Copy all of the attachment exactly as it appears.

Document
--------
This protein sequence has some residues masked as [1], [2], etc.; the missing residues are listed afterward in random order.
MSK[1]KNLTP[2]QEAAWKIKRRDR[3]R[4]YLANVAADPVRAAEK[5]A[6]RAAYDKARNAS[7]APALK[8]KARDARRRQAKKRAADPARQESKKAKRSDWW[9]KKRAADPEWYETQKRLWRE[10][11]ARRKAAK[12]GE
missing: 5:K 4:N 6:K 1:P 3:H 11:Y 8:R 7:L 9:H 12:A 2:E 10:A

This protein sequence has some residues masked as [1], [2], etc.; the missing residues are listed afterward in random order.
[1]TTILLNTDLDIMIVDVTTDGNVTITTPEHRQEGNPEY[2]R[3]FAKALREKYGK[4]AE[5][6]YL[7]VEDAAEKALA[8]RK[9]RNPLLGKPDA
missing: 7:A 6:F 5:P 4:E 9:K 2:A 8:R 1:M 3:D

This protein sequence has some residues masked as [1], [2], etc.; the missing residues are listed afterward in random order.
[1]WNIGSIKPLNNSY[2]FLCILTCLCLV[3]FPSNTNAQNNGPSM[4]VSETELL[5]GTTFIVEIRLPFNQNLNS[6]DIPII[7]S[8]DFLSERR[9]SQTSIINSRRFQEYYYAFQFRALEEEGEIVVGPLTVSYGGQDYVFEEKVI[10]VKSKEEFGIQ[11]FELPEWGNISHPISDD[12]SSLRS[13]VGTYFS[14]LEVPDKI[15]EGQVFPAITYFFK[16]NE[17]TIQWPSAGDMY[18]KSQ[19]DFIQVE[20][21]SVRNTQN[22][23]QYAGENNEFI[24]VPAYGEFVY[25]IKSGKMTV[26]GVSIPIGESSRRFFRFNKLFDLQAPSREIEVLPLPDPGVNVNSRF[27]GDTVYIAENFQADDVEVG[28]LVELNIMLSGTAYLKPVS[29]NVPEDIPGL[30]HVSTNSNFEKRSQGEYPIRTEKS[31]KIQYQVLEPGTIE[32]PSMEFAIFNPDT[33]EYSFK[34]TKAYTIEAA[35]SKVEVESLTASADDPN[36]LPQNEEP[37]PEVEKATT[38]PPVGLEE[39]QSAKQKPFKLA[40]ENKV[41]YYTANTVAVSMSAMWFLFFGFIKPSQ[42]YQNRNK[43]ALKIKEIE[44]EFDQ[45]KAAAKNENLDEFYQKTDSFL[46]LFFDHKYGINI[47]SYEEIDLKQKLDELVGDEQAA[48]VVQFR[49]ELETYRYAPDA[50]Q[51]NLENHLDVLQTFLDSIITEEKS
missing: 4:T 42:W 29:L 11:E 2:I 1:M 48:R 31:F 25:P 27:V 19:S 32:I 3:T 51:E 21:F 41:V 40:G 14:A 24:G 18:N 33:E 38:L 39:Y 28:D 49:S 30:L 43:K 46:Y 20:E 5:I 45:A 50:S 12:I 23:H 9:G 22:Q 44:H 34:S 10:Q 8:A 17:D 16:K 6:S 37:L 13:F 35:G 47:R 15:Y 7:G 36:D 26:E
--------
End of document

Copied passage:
This protein sequence has some residues masked as [1], [2], etc.; the missing residues are listed afterward in random order.
MSK[1]KNLTP[2]QEAAWKIKRRDR[3]R[4]YLANVAADPVRAAEK[5]A[6]RAAYDKARNAS[7]APALK[8]KARDARRRQAKKRAADPARQESKKAKRSDWW[9]KKRAADPEWYETQKRLWRE[10][11]ARRKAAK[12]GE
missing: 5:K 4:N 6:K 1:P 3:H 11:Y 8:R 7:L 9:H 12:A 2:E 10:A

This protein sequence has some residues masked as [1], [2], etc.; the missing residues are listed afterward in random order.
[1]TTILLNTDLDIMIVDVTTDGNVTITTPEHRQEGNPEY[2]R[3]FAKALREKYGK[4]AE[5][6]YL[7]VEDAAEKALA[8]RK[9]RNPLLGKPDA
missing: 7:A 6:F 5:P 4:E 9:K 2:A 8:R 1:M 3:D

This protein sequence has some residues masked as [1], [2], etc.; the missing residues are listed afterward in random order.
[1]WNIGSIKPLNNSY[2]FLCILTCLCLV[3]FPSNTNAQNNGPSM[4]VSETELL[5]GTTFIVEIRLPFNQNLNS[6]DIPII[7]S[8]DFLSERR[9]SQTSIINSRRFQEYYYAFQFRALEEEGEIVVGPLTVSYGGQDYVFEEKVI[10]VKSKEEFGIQ[11]FELPEWGNISHPISDD[12]SSLRS[13]VGTYFS[14]LEVPDKI[15]EGQVFPAITYFFK[16]NE[17]TIQWPSAGDMY[18]KSQ[19]DFIQVE[20][21]SVRNTQN[22][23]QYAGENNEFI[24]VPAYGEFVY[25]IKSGKMTV[26]GVSIPIGESSRRFFRFNKLFDLQAPSREIEVLPLPDPGVNVNSRF[27]GDTVYIAENFQADDVEVG[28]LVELNIMLSGTAYLKPVS[29]NVPEDIPGL[30]HVSTNSNFEKRSQGEYPIRTEKS[31]KIQYQVLEPGTIE[32]PSMEFAIFNPDT[33]EYSFK[34]TKAYTIEAA[35]SKVEVESLTASADDPN[36]LPQNEEP[37]PEVEKATT[38]PPVGLEE[39]QSAKQKPFKLA[40]ENKV[41]YYTANTVAVSMSAMWFLFFGFIKPSQ[42]YQNRNK[43]ALKIKEIE[44]EFDQ[45]KAAAKNENLDEFYQKTDSFL[46]LFFDHKYGINI[47]SYEEIDLKQKLDELVGDEQAA[48]VVQFR[49]ELETYRYAPDA[50]Q[51]NLENHLDVLQTFLDSIITEEKS
missing: 4:T 42:W 29:L 11:E 2:I 1:M 48:R 31:F 25:P 27:V 19:S 32:I 3:T 51:E 21:F 41:V 40:G 14:A 24:G 18:N 33:E 38:L 39:Y 28:D 49:S 30:L 43:K 46:Y 20:E 5:I 45:A 50:S 12:I 23:H 9:G 22:Q 44:H 34:S 10:Q 8:A 17:D 16:K 6:S 37:L 13:F 35:G 47:R 15:Y 7:G 36:D 26:E